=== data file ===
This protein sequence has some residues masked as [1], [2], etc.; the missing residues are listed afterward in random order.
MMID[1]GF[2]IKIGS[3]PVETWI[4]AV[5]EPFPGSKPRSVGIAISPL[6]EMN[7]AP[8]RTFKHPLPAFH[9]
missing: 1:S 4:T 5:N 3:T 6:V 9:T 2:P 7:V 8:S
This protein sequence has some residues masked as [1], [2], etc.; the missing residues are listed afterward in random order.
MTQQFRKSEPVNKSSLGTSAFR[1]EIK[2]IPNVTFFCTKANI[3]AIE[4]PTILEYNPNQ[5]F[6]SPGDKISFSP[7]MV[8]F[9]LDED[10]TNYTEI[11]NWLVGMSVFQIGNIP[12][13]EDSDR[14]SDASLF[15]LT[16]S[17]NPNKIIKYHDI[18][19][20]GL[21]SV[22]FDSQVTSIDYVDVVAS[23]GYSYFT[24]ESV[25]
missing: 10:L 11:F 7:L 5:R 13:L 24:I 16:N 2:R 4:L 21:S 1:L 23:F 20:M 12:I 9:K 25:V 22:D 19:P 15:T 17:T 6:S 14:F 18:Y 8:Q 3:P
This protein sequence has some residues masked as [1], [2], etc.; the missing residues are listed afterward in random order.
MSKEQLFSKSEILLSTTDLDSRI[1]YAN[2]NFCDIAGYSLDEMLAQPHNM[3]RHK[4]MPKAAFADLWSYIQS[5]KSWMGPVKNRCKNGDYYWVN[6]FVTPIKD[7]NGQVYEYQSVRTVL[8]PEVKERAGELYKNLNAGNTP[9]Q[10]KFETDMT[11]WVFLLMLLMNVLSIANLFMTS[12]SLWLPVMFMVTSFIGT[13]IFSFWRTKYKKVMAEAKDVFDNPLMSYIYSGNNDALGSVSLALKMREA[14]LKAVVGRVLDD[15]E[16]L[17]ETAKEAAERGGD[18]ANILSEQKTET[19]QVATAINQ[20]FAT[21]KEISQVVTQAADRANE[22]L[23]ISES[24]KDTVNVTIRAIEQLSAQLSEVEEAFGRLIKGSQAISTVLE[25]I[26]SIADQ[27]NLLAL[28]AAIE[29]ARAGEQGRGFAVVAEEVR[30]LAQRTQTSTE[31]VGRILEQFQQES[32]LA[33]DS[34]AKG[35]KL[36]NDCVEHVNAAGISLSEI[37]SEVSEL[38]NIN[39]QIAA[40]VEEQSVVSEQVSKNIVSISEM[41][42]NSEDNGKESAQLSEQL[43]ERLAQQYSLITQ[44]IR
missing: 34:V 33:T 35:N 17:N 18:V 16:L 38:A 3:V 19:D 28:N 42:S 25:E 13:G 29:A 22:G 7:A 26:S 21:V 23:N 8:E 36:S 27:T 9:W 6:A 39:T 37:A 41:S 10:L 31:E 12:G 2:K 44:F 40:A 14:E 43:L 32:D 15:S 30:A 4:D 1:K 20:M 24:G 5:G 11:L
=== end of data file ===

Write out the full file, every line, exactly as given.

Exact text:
This protein sequence has some residues masked as [1], [2], etc.; the missing residues are listed afterward in random order.
MMID[1]GF[2]IKIGS[3]PVETWI[4]AV[5]EPFPGSKPRSVGIAISPL[6]EMN[7]AP[8]RTFKHPLPAFH[9]
missing: 1:S 4:T 5:N 3:T 6:V 9:T 2:P 7:V 8:S
This protein sequence has some residues masked as [1], [2], etc.; the missing residues are listed afterward in random order.
MTQQFRKSEPVNKSSLGTSAFR[1]EIK[2]IPNVTFFCTKANI[3]AIE[4]PTILEYNPNQ[5]F[6]SPGDKISFSP[7]MV[8]F[9]LDED[10]TNYTEI[11]NWLVGMSVFQIGNIP[12][13]EDSDR[14]SDASLF[15]LT[16]S[17]NPNKIIKYHDI[18][19][20]GL[21]SV[22]FDSQVTSIDYVDVVAS[23]GYSYFT[24]ESV[25]
missing: 10:L 11:F 7:L 5:R 13:L 24:I 16:N 2:R 4:L 21:S 1:L 23:F 20:M 12:I 9:K 25:V 22:D 19:P 15:T 17:T 6:S 14:F 18:Y 8:Q 3:P
This protein sequence has some residues masked as [1], [2], etc.; the missing residues are listed afterward in random order.
MSKEQLFSKSEILLSTTDLDSRI[1]YAN[2]NFCDIAGYSLDEMLAQPHNM[3]RHK[4]MPKAAFADLWSYIQS[5]KSWMGPVKNRCKNGDYYWVN[6]FVTPIKD[7]NGQVYEYQSVRTVL[8]PEVKERAGELYKNLNAGNTP[9]Q[10]KFETDMT[11]WVFLLMLLMNVLSIANLFMTS[12]SLWLPVMFMVTSFIGT[13]IFSFWRTKYKKVMAEAKDVFDNPLMSYIYSGNNDALGSVSLALKMREA[14]LKAVVGRVLDD[15]E[16]L[17]ETAKEAAERGGD[18]ANILSEQKTET[19]QVATAINQ[20]FAT[21]KEISQVVTQAADRANE[22]L[23]ISES[24]KDTVNVTIRAIEQLSAQLSEVEEAFGRLIKGSQAISTVLE[25]I[26]SIADQ[27]NLLAL[28]AAIE[29]ARAGEQGRGFAVVAEEVR[30]LAQRTQTSTE[31]VGRILEQFQQES[32]LA[33]DS[34]AKG[35]KL[36]NDCVEHVNAAGISLSEI[37]SEVSEL[38]NIN[39]QIAA[40]VEEQSVVSEQVSKNIVSISEM[41][42]NSEDNGKESAQLSEQL[43]ERLAQQYSLITQ[44]IR
missing: 34:V 33:T 35:N 17:N 18:V 16:L 38:A 3:V 19:D 28:N 42:S 25:E 13:G 29:A 22:G 7:A 26:S 21:V 23:N 8:E 36:S 27:T 9:W 6:A 39:T 37:A 41:S 10:L 31:E 12:G 2:K 44:F 40:A 14:E 43:L 32:D 15:S 30:A 4:D 1:K 20:M 24:G 5:G 11:L